We must change our mindset on conflict
Paul Mullan, in invoking in his dispute with Nelson McCausland (without contextualising) a "rabid anti-Catholicism of 17th century England" (Write Back, November 13), is illustrative of the mindset here in Northern Ireland (probably in all Ireland) that I was getting at as at the root of our trouble in my previous letter (Write Back, November 8).
His "rabid anti-Catholicism" (with its suggestion of a mad dog) needs to be seen in the context of what went before in the England of Queen Mary and her husband, Philip of Spain: they had seen to the burning alive (as a deterrence) of some 300-odd individuals for their religious activities over a period of five years (enough to make anyone go mad).
In Ireland Mary did not return to the status of a Lordship held for the papacy (as it had been held since the days of Pope Adrian IV, although there is some questioning of his involvement, but whether so or not, Ireland was reaffirmed as a papal fiefdom by King John in 1213), with appropriate taxes paid to Rome and some taxes shared between King and Pope until Henry VIII rejected papal authority and elevated Ireland as a Kingdom with himself proclaimed King at a Mass in Christ Church, Dublin.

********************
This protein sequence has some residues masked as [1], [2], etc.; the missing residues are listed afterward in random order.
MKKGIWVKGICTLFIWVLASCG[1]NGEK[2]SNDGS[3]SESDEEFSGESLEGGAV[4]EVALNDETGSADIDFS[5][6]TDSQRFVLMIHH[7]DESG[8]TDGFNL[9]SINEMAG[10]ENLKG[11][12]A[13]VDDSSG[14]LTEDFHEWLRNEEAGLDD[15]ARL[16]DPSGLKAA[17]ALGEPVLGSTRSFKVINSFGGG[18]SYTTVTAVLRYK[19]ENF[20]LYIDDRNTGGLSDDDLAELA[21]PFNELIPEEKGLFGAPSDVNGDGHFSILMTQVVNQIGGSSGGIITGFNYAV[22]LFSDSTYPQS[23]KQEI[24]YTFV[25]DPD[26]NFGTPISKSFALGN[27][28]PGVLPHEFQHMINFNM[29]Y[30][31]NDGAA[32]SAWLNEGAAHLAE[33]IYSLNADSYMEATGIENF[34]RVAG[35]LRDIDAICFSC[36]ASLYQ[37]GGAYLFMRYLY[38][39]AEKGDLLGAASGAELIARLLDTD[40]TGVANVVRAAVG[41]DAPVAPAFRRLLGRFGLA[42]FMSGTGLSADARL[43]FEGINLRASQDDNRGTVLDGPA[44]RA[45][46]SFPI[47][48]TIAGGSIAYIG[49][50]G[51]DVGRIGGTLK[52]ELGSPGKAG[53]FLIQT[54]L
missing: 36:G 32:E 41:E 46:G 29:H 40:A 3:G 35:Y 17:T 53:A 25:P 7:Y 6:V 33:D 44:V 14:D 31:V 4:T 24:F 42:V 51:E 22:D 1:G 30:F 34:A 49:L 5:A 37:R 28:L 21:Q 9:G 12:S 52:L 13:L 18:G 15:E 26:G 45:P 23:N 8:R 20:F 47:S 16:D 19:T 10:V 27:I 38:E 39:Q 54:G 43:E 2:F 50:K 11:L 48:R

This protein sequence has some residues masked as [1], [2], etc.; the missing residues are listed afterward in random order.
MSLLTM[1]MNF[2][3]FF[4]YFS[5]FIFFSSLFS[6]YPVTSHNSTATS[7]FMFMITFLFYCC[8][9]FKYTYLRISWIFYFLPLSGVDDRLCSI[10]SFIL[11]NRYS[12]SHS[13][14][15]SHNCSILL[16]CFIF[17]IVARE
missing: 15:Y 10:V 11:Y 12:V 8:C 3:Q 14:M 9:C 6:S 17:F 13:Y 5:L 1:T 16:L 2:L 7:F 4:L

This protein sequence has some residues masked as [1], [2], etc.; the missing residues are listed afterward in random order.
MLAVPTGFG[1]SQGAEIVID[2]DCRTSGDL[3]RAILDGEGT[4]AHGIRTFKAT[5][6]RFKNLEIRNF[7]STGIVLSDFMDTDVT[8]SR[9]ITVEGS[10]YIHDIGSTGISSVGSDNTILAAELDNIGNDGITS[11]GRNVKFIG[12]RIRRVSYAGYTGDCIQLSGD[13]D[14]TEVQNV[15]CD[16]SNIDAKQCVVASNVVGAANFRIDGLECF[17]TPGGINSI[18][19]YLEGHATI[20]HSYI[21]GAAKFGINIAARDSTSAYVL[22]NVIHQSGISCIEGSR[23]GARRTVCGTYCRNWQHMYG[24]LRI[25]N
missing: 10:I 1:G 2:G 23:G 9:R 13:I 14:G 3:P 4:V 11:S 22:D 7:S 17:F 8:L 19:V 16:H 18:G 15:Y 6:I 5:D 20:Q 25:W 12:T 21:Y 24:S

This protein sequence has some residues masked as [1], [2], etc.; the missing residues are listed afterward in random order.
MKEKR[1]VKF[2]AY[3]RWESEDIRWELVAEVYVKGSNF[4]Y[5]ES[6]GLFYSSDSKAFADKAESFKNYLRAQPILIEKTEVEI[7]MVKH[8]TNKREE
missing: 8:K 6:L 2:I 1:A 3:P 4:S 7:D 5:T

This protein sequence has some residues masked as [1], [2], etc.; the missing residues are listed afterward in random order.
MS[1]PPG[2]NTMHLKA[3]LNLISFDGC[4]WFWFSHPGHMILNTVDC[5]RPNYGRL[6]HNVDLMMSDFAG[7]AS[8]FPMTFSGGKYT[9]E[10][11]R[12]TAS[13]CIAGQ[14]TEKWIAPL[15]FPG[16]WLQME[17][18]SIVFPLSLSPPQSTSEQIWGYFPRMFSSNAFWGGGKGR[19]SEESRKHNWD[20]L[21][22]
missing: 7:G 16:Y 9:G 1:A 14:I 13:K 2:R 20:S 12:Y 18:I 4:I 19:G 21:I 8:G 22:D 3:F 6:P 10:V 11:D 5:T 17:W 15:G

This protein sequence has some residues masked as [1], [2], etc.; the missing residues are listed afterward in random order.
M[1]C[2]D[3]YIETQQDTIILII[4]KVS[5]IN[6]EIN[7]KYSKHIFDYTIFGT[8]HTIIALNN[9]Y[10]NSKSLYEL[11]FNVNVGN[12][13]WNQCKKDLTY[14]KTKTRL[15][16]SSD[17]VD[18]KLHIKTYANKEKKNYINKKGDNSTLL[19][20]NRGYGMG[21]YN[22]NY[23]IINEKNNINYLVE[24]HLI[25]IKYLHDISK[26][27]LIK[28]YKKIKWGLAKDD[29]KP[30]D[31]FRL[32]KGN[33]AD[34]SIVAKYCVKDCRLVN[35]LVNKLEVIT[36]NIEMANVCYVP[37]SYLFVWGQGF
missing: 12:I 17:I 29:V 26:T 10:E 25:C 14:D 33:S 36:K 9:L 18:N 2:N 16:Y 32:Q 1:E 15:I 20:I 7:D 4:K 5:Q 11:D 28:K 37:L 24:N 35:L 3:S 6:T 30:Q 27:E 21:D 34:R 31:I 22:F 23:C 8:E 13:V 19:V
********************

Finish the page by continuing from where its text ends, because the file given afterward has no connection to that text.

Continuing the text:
And we can't stop there, but go back to the Emperor Constantine's convening of the Council of Nicea and mixing Church and Empire, enforcing throughout his domains the Council's conclusions, which he had helped to hasten: substantially, the creed which is recited to this day on Eucharist Sunday in the Roman and Anglican traditions; the Orthodox in recital keep to the earlier wording.
The mindset rooted in these stories, as they have been told in Ireland (and that is usually that they have not been told) of the making and the unmaking of a Western Christian world order (for the East parted from it before it reached its peak) and the similarity of that world to the conflicts in the Islamic world today should be looked at.
This likens it to the "talking cure" in-depth psychology: if the troubling story that is causing the conflict can be brought to the surface, the problem of living dissolves. We can be free to face today's problems.
W A MILLER
Belfast Telegraph Digital